Tillman Park

Anthony Martin:

I’m reblogging this, something I don’t usually do, because I think it needs wider exposure. Bravo, Nick–an excellent work of flash fiction.

Originally posted on Touchstones:

by Nicholas DiClementi

I was 9 years old when I first saw a dead body. It was late autumn, and the chilled wind blowing off the Appalachians scattered the leaves that had been covering the old man’s arms as I poked in the mud with a broken stick, digging for worms. I cannot remember how I felt then. The days that followed were freckled with police officers, news reports, interviews, and therapist visits.  The old man later identified as Richard Greene, a retired shopkeeper, had apparently died during his evening walk and the autumn breeze had covered him up. I mostly forgot about the experience not long after.

***

Living with your parents as an adult is not as bad as they make it out to be. Dad still cooks like a demon and mom’ll chat your ear off but she’s always good for some insight. The melancholy comes at…

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Creative Non-fiction Published in Chicago Literati

The folks at Chicago Literati were kind enough to publish a creative non-fiction piece of mine in “The Wanderlust Issue.” I wrote this piece after returning from a wedding–a beautiful, candid, touching wedding–where I had the opportunity to dance and drink and be weird with some of my closest friends. And of course, this piece was also inspired by Great Expectations and Candide, books I recently read for the first time.

Great Expectations, Or the Baby Melancholy and Nostalgia made

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Windswept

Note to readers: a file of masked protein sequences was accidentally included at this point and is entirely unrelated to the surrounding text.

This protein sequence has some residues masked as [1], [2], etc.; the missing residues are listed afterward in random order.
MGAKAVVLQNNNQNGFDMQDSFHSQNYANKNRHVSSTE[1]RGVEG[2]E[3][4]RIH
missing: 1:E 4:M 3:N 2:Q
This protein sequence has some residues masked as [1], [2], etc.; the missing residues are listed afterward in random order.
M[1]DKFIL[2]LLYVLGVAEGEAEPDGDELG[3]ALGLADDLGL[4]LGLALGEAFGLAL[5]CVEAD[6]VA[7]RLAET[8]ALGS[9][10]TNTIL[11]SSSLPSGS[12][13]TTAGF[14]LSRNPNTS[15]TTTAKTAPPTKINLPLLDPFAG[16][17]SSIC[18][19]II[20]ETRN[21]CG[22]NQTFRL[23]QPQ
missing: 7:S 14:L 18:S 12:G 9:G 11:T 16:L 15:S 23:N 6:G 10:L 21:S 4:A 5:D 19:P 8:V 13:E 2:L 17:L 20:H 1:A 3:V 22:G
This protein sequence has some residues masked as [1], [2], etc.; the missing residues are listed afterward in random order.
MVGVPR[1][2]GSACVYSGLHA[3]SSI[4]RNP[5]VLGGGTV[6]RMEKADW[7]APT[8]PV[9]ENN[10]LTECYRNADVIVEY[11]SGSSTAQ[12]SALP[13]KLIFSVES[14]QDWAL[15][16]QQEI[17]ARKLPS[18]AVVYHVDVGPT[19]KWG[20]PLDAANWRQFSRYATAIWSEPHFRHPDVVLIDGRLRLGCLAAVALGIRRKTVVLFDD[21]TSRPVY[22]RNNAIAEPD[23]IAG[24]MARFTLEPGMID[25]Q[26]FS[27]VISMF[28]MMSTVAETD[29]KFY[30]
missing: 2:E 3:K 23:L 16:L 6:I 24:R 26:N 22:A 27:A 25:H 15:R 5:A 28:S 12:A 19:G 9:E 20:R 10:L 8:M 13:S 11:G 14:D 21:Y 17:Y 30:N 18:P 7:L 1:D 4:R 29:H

Please enjoy “Windswept,” an early short story of mine that I’ve made available here in its entirety. This piece was originally published in Nib Magazine (now defunct).

A sharp jolt of pain shot from his pinned arm and froze him at the top of a lingering breath, where a flash of his son’s smile, his wife’s face, and the color of the girl’s touch were waiting like a mirage; but they were loath to stay and quickly turned to black as the pain eased its grip on Ernie’s nerves, allowing a final bounty of oxygen to leave his lungs and dissipate into the night air like a quick puff from a cigarette.

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The Prints Project at Pea River Journal

Write something deep-down, heartfelt, true, and the world will remember you.

The Prints Project at Pea River Journal is evidence of that. The premise, while it might appear straightforward, has already led to beautifully layered responses from contributors.

Akhmatova, Whitman, Pound, Dickinson, Baraka, Woolf–these are some of the faces that appeared in the mailboxes of contributors (including yours truly) to the Fall 2014 issue of Pea River Journal. The writer’s task: respond. No guidelines. Just respond to whatever the print stirs in you.

Take a moment and read what all of these talented writers have come up with in response to these wonderful prints:

The Prints Project at Pea River Journal

 

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Flash fiction featured in Lunch Ticket

I have a new piece of flash fiction up in the Summer/Fall 2014 issue of Lunch Ticket, the literary journal of the MFA program at Antioch University Los Angeles: